Thank you for showing your support for McKinley County residents as they ask their leaders to adopt an ordinance to “pause” uranium mining to create space for community dialogue.
Before Tuesday’s meeting, the Commissioners received a letter from Land Commissioner Aubrey Dunn, who voiced opposition to the moratorium. When his office commented publicly at the meeting, the community rebutted each claim – and Dunn’s office had no response. Despite his attempts to intimidate the Commission, they decided to move forward with the ordinance by holding another public hearing on Jan. 10. That means there’s still time for you to add your name to urge McKinley County decision-makers to adopt the ordinance.>>
Thank you for standing in solidarity with communities impacted by legacy uranium waste as they come together to create a new vision.
In McKinley and Cibola counties, communities are still grappling with the impacts of uranium mining that took place decades ago. The fact is, hundreds of abandoned uranium mining wastes and tailings piles still await cleanup, due to scarce federal superfund cleanup funding. As ongoing community concerns about the need for extensive remediation grows, so has the debilitating realization that there is an absence of health studies in contaminated communities.
That’s why I have been working with the community and organizational partners like McKinley Place Matters to bring attention to the health impacts of mining on families across Western New Mexico. In 2014, we forged a partnership to implement a community health impact assessment (HIA) process to shine light on the health issues that families in the Grants Mining District are living with every day. The HIA has spurred community conversations about local policy solutions – like a McKinley County-wide moratorium to allow the county to assess impacts uranium mining might have on the county.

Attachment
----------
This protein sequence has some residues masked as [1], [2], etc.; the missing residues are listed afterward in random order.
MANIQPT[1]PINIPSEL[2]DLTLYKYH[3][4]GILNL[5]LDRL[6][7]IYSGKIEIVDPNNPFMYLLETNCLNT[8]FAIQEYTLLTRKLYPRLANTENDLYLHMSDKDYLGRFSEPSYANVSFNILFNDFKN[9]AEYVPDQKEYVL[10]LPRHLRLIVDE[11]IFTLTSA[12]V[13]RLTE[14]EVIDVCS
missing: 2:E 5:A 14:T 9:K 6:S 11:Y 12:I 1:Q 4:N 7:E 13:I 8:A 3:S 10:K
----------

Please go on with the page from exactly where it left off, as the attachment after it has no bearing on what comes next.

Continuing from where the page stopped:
Now, the community is asking the McKinley County Commission to consider a temporary “pause” to make space for the community to come together and have these conversations. Add your name as a New Mexican who supports the community for standing up for their health and urge the commission to support the ordinance at their Dec. 13 meeting.»
As a result of community conversations around an ordinance, CVNM-EF joined McKinley Place Matters, the Native American Voters Alliance, the Multicultural Alliance for a Safe Environment, and the New Mexico Environmental Law Center to work together to deliberate a county-level policy calling for just that: a temporary moratorium on mining to allow for the county to consider strengthening local law to protect communities from pollution and other impacts from future mining.
The HIA process involved training and interviewing impacted community members in communities like Red Water Pond that have legacy uranium waste sites located directly in their community. The results of the HIA process found that families living around and near legacy waste sites reported higher incidences of diseases, like kidney disease, respiratory problems and cancer.
Thanks to efforts by our sister organization, Conservation Voters New Mexico, and a locally contracted lobbyist, the policy has been introduced at the county level for discussion. CVNM-EF continues to educate the community about the need for health studies, and provide the community trainings and public forums to help communities engage in the decision-making process. Will you join us in showing your support for the ordinance by encouraging the McKinley County Commission to move forward with the process? Add your name!»